Think about a great hire.
Think about the employee who referred them. Think about the HRBP who approved the req. Think about the Compensation Specialist who approved the leveling and salary band. Think about the recruiter who wrote the job description, screened the candidate, and enticed them into becoming very interested in the role. Think about the people in the interview loop, each of whom was engaging and didn’t look at their phone throughout the interview. Think about the marketer who wrote great copy for the career site. Think about the hiring manager who spent a little time explaining their vision of the team and how it was impacting the business. Think about the recruiting coordinator, whose tour of the office was neither stodgy or dull but highlighted where that person might be sitting in a few weeks’ time and how close they were to the coffee machine. Think about the department head, who made a special effort to place a five-minute call with the candidate to hammer home how much that candidate was valued.
Not only did each of these people play a vital role in the hiring process, they were all aligned towards a common understanding of the employer brand, either by what they said, or how they impacted the candidate experience. No one person seemed misaligned with the company’s expectation. Everyone just played their role within a team and made the hire happen.
No one looks at this process and says that all of it is the recruiter’s doing. Too many of those steps fall outside the recruiter’s purview and sphere of influence. The recruiter has too much to do in sourcing, screening, assessing and interviewing to spend much time with HRBPs and Compensation to ensure they are all playing their part in timely manners. It can take months or years to build the relationship with business leaders that allow them to push back on an assumption or objection.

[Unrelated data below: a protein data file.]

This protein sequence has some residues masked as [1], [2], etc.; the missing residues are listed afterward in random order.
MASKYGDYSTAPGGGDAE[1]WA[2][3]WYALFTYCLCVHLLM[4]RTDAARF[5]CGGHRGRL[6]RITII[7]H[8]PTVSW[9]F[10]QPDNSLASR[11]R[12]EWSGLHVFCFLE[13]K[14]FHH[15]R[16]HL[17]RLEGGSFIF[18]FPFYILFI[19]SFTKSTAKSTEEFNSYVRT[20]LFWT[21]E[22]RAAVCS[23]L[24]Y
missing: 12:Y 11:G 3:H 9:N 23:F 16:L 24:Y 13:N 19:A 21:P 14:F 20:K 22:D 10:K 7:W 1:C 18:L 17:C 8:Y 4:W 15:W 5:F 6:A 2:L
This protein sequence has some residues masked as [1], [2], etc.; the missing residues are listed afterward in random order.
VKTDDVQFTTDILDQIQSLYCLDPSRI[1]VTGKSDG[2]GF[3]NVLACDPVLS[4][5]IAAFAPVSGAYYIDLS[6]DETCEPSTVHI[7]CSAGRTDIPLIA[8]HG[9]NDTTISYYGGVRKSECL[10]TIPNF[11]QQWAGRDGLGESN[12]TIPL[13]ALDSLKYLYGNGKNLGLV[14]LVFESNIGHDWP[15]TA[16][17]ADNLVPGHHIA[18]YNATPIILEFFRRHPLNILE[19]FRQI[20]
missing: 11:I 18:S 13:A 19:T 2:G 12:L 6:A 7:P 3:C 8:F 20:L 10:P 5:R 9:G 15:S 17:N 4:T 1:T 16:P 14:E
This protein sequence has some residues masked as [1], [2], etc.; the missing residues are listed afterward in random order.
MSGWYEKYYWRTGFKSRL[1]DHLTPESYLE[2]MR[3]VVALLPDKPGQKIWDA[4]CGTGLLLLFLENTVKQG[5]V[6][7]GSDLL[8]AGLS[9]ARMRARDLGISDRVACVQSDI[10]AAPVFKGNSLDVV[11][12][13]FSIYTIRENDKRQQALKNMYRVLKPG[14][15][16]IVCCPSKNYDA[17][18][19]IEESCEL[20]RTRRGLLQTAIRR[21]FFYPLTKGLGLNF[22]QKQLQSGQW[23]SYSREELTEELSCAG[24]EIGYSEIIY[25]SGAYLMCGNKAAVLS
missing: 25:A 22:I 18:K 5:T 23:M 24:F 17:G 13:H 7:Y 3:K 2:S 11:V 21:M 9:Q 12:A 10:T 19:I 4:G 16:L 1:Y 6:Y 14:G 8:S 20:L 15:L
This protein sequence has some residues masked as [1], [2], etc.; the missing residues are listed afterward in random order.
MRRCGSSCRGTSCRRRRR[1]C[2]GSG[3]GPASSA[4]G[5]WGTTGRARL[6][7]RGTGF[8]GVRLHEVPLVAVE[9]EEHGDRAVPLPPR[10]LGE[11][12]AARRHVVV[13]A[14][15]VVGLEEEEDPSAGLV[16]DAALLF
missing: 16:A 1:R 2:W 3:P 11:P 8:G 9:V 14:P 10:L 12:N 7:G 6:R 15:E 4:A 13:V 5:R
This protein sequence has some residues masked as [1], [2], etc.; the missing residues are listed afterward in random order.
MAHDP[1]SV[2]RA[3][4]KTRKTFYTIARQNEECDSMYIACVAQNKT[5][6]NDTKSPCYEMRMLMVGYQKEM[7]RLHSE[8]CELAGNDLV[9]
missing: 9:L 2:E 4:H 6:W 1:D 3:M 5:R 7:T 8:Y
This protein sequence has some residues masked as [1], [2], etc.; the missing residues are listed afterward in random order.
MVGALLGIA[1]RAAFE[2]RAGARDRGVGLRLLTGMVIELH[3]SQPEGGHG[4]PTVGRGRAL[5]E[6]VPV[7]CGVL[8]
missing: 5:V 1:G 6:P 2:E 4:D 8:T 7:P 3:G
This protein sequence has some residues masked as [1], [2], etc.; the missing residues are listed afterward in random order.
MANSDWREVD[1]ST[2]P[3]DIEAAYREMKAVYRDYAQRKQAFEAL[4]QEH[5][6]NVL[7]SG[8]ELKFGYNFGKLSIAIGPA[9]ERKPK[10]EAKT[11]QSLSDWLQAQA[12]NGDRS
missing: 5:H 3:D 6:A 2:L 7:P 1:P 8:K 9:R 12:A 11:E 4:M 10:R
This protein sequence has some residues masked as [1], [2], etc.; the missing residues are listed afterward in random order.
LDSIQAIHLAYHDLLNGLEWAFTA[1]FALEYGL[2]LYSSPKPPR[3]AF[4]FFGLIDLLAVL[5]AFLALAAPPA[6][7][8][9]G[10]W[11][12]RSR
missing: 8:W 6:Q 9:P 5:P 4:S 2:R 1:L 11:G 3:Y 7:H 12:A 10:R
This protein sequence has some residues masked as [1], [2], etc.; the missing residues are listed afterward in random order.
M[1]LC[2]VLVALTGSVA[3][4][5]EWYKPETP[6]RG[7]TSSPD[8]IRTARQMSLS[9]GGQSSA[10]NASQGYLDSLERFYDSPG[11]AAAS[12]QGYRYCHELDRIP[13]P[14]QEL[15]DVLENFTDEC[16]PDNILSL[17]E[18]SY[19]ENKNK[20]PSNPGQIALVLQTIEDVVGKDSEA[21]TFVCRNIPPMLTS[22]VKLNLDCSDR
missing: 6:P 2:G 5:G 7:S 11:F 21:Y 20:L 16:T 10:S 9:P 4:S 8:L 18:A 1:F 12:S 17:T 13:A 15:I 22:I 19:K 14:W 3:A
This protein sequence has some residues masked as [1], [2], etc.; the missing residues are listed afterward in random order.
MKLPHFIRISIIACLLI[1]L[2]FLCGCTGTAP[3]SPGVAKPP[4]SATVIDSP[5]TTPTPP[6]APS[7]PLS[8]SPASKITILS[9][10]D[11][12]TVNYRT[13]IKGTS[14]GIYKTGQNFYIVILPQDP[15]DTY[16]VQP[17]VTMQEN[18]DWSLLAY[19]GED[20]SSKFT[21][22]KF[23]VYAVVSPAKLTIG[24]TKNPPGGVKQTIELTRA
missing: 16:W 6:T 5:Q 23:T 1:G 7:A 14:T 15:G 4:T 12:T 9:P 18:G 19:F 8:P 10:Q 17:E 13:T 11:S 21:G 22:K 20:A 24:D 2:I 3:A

Recruiters are super, but they aren’t super-human.
In smart successful businesses, the expectation of hiring doesn’t fall solely on the shoulders of recruiters. In these organizations, hiring is something owned by everyone, from the CEO to the person sitting at reception. If one part of the machine is satisfied to just phone it in, or has one of “those days” and blurts out something too blunt, the hire will bolt for the door and everyone starts back at square one. Everyone needs to do their part.
But if your company leans on the recruiting and talent acquisition teams as the sole owners of the hiring process, you might be undercutting your opportunity to hire better. If your business sees recruiting as a transactional process in which people are shepherded into the candidate funnel to be processed and handed to a hiring manager, you can’t expect those people to have the time to see a bigger picture. To a person with a hammer, every problem is a nail. To a recruiter, every hiring problem is a recruiting problem and demands a recruiting solution, whether that is optimal or not.